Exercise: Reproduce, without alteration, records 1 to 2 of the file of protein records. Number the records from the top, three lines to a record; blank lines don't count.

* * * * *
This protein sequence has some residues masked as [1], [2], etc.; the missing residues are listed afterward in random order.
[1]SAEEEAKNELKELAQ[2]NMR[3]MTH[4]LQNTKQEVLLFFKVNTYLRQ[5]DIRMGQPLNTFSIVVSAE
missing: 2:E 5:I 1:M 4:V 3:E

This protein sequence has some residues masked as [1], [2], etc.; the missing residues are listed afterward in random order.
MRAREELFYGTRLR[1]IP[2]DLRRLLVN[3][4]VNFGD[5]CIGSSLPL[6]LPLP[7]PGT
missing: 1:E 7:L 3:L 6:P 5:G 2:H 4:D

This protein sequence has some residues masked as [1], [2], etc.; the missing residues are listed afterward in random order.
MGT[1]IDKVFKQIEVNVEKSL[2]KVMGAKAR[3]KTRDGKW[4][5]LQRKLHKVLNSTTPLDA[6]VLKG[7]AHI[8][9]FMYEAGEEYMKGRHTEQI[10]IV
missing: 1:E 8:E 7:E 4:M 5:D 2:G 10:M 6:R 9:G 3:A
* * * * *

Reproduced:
This protein sequence has some residues masked as [1], [2], etc.; the missing residues are listed afterward in random order.
[1]SAEEEAKNELKELAQ[2]NMR[3]MTH[4]LQNTKQEVLLFFKVNTYLRQ[5]DIRMGQPLNTFSIVVSAE
missing: 2:E 5:I 1:M 4:V 3:E

This protein sequence has some residues masked as [1], [2], etc.; the missing residues are listed afterward in random order.
MRAREELFYGTRLR[1]IP[2]DLRRLLVN[3][4]VNFGD[5]CIGSSLPL[6]LPLP[7]PGT
missing: 1:E 7:L 3:L 6:P 5:G 2:H 4:D